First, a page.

At last night’s MORC board meeting, there was some interesting discussion about the pros and cons of MORC taking a public position on the addition of a paved trail along the MN River Bottoms in Bloomington. (See my previous 5 blog posts about advocacy related to the MN River bottoms issue going back to last July.)
Wearing my citizen/taxpayer hat, I’m personally against adding a new paved trail between 169 and Cedar as I think the maintenance costs would be outrageous. But I’ve been arguing that it’s best for MORC to not publicly oppose it right now till we know more.
I wrote back in November:
The MORC Board hasn’t taken a formal position yet, as it’s not yet known whether the US Fish and Wildlife Service will allow two trails through the Minnesota Valley National Wildlife Refuge. I think it’s a safe bet that if only one trail is allowed and the DNR wants it paved, the MORC board will encourage mountain bikers to organize in opposition to the plan. If two trails are allowed (paved and natural surface), we’ll work to preserve the existing multiuse trail as much as possible, while collaborating on shared facilities like bridges and trailheads.
And as I noted back in August when I met with Parks & Trails Council Executive Director Brett Feldman, if the new paved trail does get funded by the 2014 Legislature, it doesn’t mean that it’ll get built. It’ll just start the public engagement process. There will be plenty of opportunities for MORC and area mountain bikers to weigh in and try to influence the outcome. I’ve also argued that for MORC to take public stance in opposition now runs the risk of appearing to be NIMBY-ish and alienating two agencies who support a second paved trail there and who’ve been supportive of mountain biking in the past, the Parks & Trails Council and the Parks and Trails Division of the MN DNR.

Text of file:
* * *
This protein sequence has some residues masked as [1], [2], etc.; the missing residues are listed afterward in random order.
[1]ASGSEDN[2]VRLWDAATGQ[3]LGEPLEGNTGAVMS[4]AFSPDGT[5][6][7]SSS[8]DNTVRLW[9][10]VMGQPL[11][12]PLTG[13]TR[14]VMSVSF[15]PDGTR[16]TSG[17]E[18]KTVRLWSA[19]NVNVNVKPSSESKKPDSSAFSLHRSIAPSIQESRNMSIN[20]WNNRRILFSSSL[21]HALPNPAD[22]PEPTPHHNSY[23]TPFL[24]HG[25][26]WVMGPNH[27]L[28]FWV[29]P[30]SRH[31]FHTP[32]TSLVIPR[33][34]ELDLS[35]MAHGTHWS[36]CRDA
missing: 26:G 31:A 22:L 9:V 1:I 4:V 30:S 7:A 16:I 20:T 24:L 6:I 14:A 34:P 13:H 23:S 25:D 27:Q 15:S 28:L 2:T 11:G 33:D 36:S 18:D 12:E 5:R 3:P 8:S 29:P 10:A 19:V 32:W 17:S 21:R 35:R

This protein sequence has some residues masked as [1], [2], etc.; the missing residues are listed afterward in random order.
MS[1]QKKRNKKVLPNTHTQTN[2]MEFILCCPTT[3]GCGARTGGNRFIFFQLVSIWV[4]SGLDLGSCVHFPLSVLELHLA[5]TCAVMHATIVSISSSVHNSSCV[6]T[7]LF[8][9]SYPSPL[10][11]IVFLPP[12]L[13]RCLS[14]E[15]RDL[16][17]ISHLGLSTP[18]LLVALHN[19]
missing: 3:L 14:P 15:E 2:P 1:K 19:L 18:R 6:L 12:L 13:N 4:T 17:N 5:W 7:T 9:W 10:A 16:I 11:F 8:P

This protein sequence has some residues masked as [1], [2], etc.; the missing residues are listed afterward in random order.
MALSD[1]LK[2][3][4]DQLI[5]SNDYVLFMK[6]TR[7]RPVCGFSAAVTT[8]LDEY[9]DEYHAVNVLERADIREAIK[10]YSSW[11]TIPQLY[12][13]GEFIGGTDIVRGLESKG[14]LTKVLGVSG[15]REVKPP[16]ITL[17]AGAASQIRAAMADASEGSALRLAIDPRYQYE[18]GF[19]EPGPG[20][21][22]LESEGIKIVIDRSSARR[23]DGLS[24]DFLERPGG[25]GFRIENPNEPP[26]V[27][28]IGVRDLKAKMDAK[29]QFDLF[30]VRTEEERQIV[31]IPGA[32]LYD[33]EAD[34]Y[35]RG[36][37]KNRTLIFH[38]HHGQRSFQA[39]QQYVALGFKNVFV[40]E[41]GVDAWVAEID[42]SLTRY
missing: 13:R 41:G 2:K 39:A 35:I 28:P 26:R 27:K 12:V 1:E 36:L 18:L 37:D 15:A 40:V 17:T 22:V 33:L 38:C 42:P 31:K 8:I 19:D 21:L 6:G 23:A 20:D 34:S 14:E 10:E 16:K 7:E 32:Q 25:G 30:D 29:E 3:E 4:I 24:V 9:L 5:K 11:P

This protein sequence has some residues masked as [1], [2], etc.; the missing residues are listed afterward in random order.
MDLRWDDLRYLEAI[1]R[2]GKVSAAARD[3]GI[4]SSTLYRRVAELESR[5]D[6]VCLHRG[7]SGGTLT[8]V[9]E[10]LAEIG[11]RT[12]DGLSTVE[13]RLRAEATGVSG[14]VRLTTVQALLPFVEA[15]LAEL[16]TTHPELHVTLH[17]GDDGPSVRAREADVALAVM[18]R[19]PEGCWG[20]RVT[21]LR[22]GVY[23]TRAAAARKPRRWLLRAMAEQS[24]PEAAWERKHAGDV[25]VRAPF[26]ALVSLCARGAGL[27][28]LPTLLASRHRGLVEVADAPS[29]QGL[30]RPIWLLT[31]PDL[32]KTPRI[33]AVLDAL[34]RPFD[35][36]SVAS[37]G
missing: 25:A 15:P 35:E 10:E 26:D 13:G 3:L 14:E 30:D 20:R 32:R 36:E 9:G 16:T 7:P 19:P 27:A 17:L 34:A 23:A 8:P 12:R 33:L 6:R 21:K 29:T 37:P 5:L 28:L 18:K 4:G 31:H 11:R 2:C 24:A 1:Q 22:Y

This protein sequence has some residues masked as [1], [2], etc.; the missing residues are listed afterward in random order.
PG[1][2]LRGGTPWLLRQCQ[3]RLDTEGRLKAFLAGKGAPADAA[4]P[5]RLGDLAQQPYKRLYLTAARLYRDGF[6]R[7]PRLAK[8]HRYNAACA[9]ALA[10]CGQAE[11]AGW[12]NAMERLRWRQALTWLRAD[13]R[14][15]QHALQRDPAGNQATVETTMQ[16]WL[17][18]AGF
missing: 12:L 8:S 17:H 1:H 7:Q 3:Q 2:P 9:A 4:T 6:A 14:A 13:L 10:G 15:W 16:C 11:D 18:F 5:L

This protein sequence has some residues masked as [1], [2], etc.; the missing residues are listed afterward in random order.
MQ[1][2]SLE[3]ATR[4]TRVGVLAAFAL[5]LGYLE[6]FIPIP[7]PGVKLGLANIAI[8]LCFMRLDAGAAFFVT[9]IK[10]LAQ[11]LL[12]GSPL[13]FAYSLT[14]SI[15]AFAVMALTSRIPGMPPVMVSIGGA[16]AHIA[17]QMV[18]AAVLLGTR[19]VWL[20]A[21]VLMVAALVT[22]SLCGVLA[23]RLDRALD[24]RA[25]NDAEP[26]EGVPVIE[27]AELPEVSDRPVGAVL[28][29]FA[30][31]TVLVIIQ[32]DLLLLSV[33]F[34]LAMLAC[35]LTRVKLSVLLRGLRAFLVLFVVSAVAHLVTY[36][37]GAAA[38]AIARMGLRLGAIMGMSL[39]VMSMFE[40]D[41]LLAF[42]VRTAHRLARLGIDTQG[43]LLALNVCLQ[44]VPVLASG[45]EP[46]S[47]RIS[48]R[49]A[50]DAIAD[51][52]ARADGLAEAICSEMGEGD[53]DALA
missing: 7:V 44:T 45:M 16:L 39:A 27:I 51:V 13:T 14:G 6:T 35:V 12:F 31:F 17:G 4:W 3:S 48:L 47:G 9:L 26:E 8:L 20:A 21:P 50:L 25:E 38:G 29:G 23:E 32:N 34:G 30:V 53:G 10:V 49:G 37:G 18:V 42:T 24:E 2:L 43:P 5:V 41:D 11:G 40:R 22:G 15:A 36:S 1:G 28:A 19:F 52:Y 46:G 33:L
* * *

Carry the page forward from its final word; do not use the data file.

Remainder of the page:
I heard two opposing arguments last night at the MORC board meeting. (I’m not going to attribute the arguments to anyone as A) I didn’t take careful notes; and B) I haven’t gotten permission. I’m a MORC board member first and a blogger second on this issue.)
- There could be an advantage in the legislative process for a contrary position from a significant stakeholder to become known early, as a committee reviewing the trails on a funding request list might just decide to delete the trail from the list to avoid the controversy. Also, the public position statement could be worded positively in content and tone, ie, listing all the reasons (recreation, environment, economic, etc) why the status quo is preferred.
- MORC’s relationship with the Parks and Trails Division of the MN DNR is not likely to be adversely affected by opposing a second paved trail as A) there’s no DNR land in the Metro area that’s likely to be considered for mountain bike trails; and B) any future possibilities for mountain biking on DNR land around the state will hinge mainly on the success of Cuyuna Lakes and not on what happens with the MN River Bottoms.
These are good arguments. I’m thinking about them. Attach a comment below if you’ve got some reactions or chime in on the discussion thread in the MORC Forum titled Should there be a paved trail in the River Bottoms?
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